Mystery nuclear 'leak' from Chinese power plant could spark 'disaster' – US raises alarm

Mystery nuclear 'leak' from Chinese power plant could spark 'disaster' – US raises alarm

Mystery nuclear 'leak' from Chinese power plant could spark 'disaster' – US raises alarm

According to secret US intelligence reports, the Taishan Nuclear Power Plant is believed to have been leaking for at least two weeks. American agents have spent the last week monitoring the situation after a French firm, that co-owns the plant, flagged the issue to Washington.

The reports warned the situation has the potential to turn into a major disaster but it is not yet at “crisis level”.

However, the Chinese owners of the plant insisted in a report – published yesterday – that everything is “normal”.

Problems at the plant were first alerted to the US intelligence back in May by French firm Framatome, according to documents sent to the Department of Energy (DoE).

On June 3, a follow-up memo identified the issue as a “fission gas leak” and urged the DoE to share intelligence that might help solve the issue.

After reportedly receiving no response, Framatome sent another memo on June 8 asking for their message to be reviewed.

They described the problem as an “imminent radiological threat to the site”.

Framatome warned Chinese regulators increased the “safe” levels of radioactivity allowed around the plant.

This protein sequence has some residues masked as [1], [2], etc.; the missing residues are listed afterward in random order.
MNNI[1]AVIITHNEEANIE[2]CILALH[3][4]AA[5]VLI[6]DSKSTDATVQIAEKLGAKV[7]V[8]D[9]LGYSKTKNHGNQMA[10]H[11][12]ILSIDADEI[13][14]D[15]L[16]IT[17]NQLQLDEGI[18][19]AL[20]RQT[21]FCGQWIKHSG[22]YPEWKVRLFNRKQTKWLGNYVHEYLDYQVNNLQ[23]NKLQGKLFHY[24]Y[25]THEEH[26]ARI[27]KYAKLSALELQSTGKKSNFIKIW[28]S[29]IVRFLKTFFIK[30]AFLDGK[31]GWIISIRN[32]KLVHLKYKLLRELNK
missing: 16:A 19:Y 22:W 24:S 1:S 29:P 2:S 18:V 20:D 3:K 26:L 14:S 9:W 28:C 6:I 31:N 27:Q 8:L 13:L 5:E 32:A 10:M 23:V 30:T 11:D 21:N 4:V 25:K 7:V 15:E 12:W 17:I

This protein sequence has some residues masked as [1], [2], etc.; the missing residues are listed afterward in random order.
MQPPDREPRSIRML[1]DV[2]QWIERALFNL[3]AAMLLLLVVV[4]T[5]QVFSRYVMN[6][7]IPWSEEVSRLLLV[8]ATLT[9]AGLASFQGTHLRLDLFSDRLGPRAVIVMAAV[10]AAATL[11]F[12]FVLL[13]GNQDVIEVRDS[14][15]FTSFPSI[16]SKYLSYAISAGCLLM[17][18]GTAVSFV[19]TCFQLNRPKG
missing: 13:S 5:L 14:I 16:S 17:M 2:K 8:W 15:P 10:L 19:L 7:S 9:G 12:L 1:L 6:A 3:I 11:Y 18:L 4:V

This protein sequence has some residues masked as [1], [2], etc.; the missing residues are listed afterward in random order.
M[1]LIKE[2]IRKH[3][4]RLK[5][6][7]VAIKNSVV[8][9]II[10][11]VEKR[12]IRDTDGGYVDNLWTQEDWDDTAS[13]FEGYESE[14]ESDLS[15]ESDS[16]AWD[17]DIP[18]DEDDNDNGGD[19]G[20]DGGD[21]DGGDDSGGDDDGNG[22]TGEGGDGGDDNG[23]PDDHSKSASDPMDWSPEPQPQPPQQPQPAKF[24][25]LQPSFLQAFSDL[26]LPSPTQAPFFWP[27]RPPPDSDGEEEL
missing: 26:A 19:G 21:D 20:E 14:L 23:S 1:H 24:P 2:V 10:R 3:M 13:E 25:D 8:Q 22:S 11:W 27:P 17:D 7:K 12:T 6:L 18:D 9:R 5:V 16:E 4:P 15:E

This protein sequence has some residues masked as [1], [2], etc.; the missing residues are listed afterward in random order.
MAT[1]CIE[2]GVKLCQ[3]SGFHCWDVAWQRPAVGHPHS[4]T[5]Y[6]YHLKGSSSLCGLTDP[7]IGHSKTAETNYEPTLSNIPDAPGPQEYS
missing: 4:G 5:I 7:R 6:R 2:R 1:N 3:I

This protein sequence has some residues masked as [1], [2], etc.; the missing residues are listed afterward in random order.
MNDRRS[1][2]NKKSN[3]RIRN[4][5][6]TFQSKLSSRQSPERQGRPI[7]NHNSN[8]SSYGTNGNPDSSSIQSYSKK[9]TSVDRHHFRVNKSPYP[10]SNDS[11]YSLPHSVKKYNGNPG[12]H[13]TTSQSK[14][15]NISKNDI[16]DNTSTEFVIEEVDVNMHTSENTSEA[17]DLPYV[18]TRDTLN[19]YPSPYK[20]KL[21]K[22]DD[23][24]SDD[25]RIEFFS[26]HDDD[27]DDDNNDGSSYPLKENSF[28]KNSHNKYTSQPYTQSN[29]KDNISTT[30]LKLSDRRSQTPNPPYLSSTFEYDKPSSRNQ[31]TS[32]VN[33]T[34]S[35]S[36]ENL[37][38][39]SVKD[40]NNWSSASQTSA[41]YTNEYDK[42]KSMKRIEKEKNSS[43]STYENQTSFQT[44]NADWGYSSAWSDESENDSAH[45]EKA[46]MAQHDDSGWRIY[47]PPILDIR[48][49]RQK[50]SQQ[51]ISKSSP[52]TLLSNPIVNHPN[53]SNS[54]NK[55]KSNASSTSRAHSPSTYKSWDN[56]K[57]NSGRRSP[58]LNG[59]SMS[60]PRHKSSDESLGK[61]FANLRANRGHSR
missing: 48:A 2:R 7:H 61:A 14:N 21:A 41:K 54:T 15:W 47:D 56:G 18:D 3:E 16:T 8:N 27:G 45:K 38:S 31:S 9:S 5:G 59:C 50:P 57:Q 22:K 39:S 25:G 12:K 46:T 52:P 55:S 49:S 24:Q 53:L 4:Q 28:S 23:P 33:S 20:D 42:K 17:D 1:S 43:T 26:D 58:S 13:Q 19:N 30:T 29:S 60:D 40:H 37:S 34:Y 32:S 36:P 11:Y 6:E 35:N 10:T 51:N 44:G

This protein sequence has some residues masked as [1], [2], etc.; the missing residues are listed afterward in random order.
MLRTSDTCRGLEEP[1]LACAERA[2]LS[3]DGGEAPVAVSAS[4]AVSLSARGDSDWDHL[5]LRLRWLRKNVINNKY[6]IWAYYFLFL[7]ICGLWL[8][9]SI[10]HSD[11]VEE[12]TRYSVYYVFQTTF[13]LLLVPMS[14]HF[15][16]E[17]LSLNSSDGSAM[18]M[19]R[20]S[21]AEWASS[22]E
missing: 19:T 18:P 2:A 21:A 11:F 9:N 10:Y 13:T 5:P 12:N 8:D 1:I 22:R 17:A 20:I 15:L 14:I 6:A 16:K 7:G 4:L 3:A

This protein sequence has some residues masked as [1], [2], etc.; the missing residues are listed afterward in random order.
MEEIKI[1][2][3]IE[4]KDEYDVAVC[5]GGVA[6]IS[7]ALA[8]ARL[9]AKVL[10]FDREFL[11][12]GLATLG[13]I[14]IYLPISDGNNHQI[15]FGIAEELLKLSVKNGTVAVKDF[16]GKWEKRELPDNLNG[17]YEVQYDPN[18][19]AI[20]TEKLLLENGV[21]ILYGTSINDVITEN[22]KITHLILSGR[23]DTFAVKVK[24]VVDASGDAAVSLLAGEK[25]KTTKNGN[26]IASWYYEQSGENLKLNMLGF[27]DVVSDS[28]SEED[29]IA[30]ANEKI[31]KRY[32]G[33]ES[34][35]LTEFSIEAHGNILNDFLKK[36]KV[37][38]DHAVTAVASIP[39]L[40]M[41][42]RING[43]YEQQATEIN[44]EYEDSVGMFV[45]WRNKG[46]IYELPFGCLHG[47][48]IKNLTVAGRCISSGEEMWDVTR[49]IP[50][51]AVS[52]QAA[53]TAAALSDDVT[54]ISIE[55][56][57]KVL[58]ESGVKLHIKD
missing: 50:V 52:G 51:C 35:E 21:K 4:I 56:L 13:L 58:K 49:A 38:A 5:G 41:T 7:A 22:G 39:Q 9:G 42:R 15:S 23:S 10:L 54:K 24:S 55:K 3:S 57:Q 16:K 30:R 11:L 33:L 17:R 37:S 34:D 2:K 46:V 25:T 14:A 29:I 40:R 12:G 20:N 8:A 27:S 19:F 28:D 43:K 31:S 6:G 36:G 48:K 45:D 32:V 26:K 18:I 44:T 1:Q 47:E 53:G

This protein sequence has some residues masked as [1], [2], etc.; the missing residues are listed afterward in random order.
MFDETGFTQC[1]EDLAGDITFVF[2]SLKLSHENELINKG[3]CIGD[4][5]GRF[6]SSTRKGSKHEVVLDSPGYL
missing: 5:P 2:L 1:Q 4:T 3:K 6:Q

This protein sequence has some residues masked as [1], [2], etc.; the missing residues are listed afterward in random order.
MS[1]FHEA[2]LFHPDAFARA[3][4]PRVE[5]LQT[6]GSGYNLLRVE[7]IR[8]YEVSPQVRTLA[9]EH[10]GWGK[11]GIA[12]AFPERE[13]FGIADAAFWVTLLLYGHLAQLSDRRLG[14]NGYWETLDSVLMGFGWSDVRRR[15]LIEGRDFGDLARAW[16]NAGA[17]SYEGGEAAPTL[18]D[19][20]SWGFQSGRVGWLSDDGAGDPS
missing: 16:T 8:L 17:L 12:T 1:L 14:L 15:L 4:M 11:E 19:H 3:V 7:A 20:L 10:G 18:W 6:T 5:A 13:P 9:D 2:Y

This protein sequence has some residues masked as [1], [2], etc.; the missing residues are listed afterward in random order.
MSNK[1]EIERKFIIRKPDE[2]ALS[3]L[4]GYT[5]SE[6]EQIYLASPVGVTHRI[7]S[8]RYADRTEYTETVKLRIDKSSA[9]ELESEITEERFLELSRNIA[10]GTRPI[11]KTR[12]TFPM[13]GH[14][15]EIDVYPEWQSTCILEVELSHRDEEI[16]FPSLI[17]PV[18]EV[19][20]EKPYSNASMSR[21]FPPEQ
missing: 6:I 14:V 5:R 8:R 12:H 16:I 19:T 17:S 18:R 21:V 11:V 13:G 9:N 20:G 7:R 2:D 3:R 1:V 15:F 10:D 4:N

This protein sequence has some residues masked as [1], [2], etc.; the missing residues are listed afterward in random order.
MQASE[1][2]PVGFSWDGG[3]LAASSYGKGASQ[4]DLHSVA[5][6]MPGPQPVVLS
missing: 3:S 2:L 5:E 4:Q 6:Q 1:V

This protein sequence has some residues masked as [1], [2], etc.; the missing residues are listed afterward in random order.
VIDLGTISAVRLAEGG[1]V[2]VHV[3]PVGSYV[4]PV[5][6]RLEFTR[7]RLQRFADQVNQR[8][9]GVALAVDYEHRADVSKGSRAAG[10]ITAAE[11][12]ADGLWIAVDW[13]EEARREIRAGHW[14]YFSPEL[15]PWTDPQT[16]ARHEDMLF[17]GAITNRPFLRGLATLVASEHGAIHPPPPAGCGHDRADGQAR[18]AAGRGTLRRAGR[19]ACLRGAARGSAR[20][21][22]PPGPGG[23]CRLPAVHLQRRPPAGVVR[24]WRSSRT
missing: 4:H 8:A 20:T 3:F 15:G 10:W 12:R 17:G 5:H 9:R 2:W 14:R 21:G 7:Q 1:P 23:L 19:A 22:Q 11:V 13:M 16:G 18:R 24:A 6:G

This means China has been able to continue to keep the plant running instead of shutting it down in a bid to resolve the issue.

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Framatome confirmed today they are working to fix a “performance issue” at the site.

The French energy company EDF also released a statement saying there has been an increase in noble gases detected in the plant’s cooling system.

Noble gases are some of the byproducts of nuclear fission and may indicate there is a leak in the reactor.

EDF confirmed the presence of noble gases is “a known phenomenon, studied and provided for in the reactor operating procedures”.

The Taishan plant was opened in 2018 and was the first worldwide to operate a next-generation EPR nuclear reactor.

EPR reactors are believed to be promising advances in safety and efficiency over conventional reactors while producing less waste.

Overall, China has 47 nuclear plants with a total generation capacity of 48.75 million kilowatts, making it the third-highest country after the US and France.

Xi Jinping’s country has invested billions of dollars to develop its nuclear energy sector.

In May, Mr Jinping and Russian President Vladimir Putin praised the close ties between their countries as they launched new Russian-built nuclear power plants across China.

This post originally appeared on Daily Express :: World Feed

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